A New British Chronometer Movement is Born!
For the first time ever in the history of watchmaking a version of George Daniels’ Double Impulse Chronometer escapement had been implemented in a wristwatch movement. In 2005, the Frodsham team successfully completed a proof-of-concept watch with the new escapement (using the trains and winding work from a couple of Unitas 6497 movements), and immediately started the construction of a fully in-house movement, of which three were made.
(Side-note: this is strictly speaking not Frodsham’s first wristwatch: a small batch of steel watches were made in the late 1940s using Smiths movements).
The movement’s functionality also has aesthetic implications: note its symmetry, owing to its double gear train starting from the two barrels all the way through to the two escape wheels acting on the single balance – which, has roughly the same diameter as the barrels. This layout, to accommodate the up-and-down mechanism, naturally puts constraints in respect to the placement of the crown: handling considerations (ease of winding) had to be balanced with aesthetic aspects, while keeping the mechanical construction pure, thus the ultimate answer was to rotate the entire movement through 15 degrees.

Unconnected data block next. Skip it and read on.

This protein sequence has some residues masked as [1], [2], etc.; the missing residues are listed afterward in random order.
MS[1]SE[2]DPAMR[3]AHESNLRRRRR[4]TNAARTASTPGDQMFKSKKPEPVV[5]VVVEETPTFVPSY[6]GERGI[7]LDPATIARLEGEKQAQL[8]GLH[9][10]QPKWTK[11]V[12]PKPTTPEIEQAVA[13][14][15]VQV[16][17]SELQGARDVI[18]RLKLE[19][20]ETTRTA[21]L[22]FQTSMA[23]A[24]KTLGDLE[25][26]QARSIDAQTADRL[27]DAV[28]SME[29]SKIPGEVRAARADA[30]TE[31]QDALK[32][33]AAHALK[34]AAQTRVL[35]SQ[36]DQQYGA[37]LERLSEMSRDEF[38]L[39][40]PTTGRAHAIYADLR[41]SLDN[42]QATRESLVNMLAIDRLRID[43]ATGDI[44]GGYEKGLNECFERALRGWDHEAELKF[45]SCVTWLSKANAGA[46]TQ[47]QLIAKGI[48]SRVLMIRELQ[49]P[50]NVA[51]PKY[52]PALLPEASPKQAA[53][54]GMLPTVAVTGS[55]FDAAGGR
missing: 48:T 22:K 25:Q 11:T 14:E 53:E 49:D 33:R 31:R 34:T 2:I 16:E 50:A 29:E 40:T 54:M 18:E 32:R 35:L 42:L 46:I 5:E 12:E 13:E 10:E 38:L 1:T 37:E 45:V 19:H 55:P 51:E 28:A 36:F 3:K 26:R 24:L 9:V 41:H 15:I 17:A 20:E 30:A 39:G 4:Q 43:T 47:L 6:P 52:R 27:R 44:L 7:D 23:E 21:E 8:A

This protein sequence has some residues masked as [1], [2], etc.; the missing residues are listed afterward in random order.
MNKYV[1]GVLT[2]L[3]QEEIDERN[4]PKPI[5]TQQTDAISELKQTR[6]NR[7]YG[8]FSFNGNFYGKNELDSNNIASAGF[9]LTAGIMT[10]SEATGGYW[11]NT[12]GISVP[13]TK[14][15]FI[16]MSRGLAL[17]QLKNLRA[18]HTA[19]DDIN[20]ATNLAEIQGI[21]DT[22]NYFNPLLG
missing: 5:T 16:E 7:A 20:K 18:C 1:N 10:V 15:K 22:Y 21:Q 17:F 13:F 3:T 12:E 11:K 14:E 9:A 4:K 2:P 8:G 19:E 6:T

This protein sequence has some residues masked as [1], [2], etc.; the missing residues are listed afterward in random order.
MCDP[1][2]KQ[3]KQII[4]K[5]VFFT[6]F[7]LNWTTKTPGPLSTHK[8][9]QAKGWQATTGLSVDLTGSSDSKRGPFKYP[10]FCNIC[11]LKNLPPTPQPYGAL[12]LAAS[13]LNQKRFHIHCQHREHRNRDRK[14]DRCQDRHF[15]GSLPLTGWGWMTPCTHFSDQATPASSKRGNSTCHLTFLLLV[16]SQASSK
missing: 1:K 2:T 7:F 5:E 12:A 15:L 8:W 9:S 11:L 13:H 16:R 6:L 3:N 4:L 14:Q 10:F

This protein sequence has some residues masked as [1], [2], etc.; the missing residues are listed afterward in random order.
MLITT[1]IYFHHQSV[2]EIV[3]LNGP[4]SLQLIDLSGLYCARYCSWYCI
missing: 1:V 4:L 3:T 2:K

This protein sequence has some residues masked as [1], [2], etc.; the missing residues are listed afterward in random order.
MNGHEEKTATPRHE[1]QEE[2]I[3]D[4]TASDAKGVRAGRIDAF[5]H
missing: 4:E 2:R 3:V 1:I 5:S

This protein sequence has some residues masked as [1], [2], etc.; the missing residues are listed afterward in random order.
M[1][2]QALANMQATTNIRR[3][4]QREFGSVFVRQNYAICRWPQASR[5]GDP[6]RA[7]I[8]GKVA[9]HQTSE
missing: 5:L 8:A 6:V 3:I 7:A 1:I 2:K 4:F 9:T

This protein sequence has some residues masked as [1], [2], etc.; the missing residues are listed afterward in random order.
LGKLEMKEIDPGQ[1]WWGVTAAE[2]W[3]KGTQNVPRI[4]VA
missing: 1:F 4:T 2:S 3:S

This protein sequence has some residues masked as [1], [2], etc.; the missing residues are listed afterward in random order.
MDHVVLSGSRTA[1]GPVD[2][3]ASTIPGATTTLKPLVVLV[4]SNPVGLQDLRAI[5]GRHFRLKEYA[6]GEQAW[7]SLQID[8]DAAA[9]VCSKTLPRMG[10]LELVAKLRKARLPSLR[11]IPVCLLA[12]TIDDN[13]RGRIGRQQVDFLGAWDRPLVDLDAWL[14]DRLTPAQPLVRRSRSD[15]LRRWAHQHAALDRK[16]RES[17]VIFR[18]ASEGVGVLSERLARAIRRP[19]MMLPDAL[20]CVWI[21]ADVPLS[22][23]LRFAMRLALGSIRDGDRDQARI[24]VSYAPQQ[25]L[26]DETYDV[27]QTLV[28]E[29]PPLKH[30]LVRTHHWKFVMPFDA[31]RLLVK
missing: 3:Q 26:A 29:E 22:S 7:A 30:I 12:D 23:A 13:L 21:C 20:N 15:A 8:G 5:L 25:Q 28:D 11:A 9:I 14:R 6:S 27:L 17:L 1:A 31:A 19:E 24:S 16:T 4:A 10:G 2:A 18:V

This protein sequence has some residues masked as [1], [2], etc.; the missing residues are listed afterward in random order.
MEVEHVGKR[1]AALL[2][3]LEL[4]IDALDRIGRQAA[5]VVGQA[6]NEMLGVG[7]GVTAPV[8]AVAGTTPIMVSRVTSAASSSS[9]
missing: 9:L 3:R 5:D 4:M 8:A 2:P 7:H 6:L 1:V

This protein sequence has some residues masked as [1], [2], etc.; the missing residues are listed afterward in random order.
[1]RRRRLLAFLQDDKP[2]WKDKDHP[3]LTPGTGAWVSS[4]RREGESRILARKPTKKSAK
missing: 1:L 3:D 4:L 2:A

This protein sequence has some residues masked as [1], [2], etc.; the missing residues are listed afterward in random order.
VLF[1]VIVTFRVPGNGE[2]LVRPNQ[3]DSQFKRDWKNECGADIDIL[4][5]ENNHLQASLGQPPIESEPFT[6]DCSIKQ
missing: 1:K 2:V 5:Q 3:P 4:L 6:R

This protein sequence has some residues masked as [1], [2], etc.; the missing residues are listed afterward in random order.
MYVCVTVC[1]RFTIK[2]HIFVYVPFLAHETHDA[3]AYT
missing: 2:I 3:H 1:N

The specific design of the movement requires that each train is separate from the other and is powered by its own barrel as a source of energy. Thus, the two barrels are not linked (be it in parallel or in series) with the other correspondent to give a longer autonomy. The power reserve thus, although not as high as in a number of other modern manually-wound watches, is a sufficient 36 hours, thereby safely bringing the owner through an entire day. Still, Frodsham considers the movement as ‘efficient’ as they compare to classical chronometer movements. Thus, the construction goals were set to achieve a high and stable amplitude (the balance has a frequency of 21,600 vibrations per hour) as well as a high degree of detachment between train and balance – and this, in fact, has been achieved: the inertia ratio is an astounding 13,000:1 (compared to the 4,300:1 of a Swiss lever escapement), attesting to the dominance of the balance over the detent (the disturbance to the balance is less, giving a higher degree of detachment).